Vinegar is great for laundry, especially since too much detergent leaves your towels feeling scratchy. It can help reset and make them fluffy again.– Patreon Donor Anna
Dryer balls! Got some as gifts, but I’ve also DIY’d them. I have enough to use on rotation because inevitably one gets stuck in my laundry basket for 2 weeks.– Patreon Donor SK
Was just about to post dryer balls! I have Friendship balls and they are the BEST. Scenting them with Woolzies oil makes them even better.– Patreon Donor Anneke
I’ve never used fabric softener or dryer sheets. I tried them only once because a previous tenant left a bunch. They left my fabric feeling oily and absolutely reeking of fake chemical lavender. All of these options sound more pleasant.
I do put old tennis balls into the dryer with big items that tend to get lumpy, like down blankets and winter coats. They bounce around and keep the fluff from clumping together. Plus it gives a second life to the tennis balls my dog creepily skins, then loses all interest in. Fucking serial killer vibes, man…
#6: Sustainable swaps for drying clothing
Air drying clothes on a rack instead of using a dryer is better for the clothes’ longevity anyway.– Patreon Donor Claire
I can attest that if you have the space and time for it, hang drying really cuts down on pilling, snags, and warped hems. Piggy dries her clothes on a retired climbing rope strung across her backyard. Sustainable and the most Colorado thing I’ve ever seen or heard of!
#7: Sustainable swaps for cleaning products
Using dish soap instead of other cleaning products that have harsh ingredients. It’s safe, effective, and always available. I personally use the Trader Joe’s brand dish soap, too. It cleans grease better from bathrooms, cleans and sanitizes countertops—it’s wonderful! I’ve also been converted to using Scrub Daddy cleaning products. Those sponges? The power paste? Amazing.– Patreon Donor Brigit
This ties into another important general point: avoid single-use items and single-purpose tools!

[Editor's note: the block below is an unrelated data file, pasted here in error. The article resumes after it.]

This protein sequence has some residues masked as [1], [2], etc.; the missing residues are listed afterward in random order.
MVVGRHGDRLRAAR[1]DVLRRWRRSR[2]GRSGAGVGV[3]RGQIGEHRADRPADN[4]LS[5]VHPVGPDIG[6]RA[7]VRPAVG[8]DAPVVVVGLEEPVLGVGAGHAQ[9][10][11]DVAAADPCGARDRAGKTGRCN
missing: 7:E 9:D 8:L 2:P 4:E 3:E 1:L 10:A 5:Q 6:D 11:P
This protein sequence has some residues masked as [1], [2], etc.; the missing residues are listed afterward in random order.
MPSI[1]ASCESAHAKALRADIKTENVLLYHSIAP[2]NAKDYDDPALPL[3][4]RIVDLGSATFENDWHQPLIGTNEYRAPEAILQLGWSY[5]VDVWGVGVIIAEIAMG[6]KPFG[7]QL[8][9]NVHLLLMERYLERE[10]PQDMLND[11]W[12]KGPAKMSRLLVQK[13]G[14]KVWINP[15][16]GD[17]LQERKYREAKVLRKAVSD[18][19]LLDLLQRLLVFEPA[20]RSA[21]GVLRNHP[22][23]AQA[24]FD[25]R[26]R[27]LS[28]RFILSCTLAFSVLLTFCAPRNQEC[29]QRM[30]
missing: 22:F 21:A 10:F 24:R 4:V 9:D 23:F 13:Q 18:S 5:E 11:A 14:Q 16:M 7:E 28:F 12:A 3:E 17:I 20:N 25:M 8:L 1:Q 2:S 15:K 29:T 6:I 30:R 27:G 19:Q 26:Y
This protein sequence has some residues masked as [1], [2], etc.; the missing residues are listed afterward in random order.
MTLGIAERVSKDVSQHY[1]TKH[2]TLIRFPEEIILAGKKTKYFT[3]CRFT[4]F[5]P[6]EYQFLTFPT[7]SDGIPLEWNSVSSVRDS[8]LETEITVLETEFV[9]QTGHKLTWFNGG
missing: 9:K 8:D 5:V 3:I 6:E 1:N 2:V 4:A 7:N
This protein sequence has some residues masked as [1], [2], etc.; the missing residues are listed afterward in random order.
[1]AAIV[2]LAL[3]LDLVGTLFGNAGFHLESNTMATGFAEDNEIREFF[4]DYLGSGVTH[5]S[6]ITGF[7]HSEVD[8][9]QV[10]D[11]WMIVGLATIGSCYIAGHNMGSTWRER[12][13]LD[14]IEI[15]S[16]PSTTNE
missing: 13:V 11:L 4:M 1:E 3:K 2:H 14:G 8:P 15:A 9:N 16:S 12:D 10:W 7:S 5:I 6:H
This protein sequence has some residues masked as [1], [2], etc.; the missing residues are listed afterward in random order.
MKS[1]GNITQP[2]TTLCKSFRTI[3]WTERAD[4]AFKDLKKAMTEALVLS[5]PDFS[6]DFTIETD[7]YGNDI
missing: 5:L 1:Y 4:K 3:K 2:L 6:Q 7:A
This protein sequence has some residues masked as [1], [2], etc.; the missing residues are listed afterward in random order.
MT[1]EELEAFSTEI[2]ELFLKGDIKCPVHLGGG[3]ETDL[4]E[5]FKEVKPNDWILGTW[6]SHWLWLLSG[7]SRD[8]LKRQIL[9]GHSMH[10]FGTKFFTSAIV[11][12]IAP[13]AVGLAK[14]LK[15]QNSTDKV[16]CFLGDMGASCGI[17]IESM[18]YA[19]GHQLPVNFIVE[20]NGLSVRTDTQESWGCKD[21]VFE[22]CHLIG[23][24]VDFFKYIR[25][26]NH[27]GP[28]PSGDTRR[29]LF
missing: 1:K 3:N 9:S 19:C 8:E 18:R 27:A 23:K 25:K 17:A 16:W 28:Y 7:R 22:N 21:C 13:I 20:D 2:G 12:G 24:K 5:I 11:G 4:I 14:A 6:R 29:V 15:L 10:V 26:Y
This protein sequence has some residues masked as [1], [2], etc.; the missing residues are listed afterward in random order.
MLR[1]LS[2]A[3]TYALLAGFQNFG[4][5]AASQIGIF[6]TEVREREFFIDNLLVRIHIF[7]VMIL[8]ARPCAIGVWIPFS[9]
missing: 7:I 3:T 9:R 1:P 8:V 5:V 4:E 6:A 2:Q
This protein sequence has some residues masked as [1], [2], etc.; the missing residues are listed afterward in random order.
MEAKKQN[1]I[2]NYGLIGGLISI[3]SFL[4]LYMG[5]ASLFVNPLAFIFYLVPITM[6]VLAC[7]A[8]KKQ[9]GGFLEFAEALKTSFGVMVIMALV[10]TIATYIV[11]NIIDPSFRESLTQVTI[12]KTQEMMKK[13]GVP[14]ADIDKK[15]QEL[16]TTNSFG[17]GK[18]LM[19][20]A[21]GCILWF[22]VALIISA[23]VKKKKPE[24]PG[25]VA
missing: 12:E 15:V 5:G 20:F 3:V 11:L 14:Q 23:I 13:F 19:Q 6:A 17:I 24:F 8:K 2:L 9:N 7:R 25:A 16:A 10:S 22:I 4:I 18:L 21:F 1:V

I used to have a closet crowded with toilet cleaners, shower cleaners, surface cleaners, glass cleaners, floor cleaners… I’ve followed Brigit’s path and have stopped replacing many of them. I’d rather own one or two that work well across many purposes.
If you want a fantastic demonstration of the science behind different cleaners, I highly recommend this debunking video by Ann Reardon. She’s a treasure.
#8: Sustainable swaps for paper towels and cleaning wipes
Just say no to paper towels. I cut a couple of old bedsheets into squares, and keep them in a cloth bin in my kitchen. I don’t hem them and it’s fine. The key is having a lot of them, and keeping them in a non-heinous-looking container.– Patreon Donor V B
Mini laundry bin under kitchen sink: clutch.– Patreon Donor Maya
I’ve been using Swedish Dishcloths instead of paper towels.– Patreon Donor Ashley
Cloth hand towels to replace paper towels. We rarely use paper towels anymore, though we still have some for cooking purposes like draining bacon or fried products. All the cleaning towels go in a bucket with Simple Green and get washed from there in a batch.– Patreon Donor Stacy
Like Stacy, I’ll probably always keep paper towels on hand. I foster dogs, and I don’t love the planet enough to clean their accidents with rags I would presumably wash in my precious clothes washer. But for everything else, my stack of rags works great.
You know what makes the best rags? The cut-up t-shirts of companies you’ve quit or been fired from. I used to burn them ceremonially in the fire pit, but now I relish using them to punish shower gunk!
In the kitchen
#9: Sustainable swaps for cling wrap
As I mentioned, less-bad cling wrap was my sustainable Golgatha. I’m stoked I finally got better recommendations!
I’ve tried a bunch of alternatives to cling wrap, looking for something that actually sticks, is easy to clean, intensely reusable, and can last for years. The one that holds up the best are these little guys called Meli Wraps. This specific one is softer, easier to use, and wayyy more sticky than the most common beeswax wraps I see. They’re also a small Hawaiian company owned by a woman who’s just trying to reduce plastic in the world. I’m obsessed with these, they’re my go-to holiday gift for folks.– Patreon Donor Jordan
I hate most beeswax cling film ‘replacer,’ but I love shower cap style Norpro brand silicon bowl coverers.– Patreon Donor Marianna
#10: Sustainable swaps for parchment paper
The compostable parchment paper I got seems to work alright! Note that if you cook meat on it you probably shouldn’t put it in the compost.– Patreon donor SK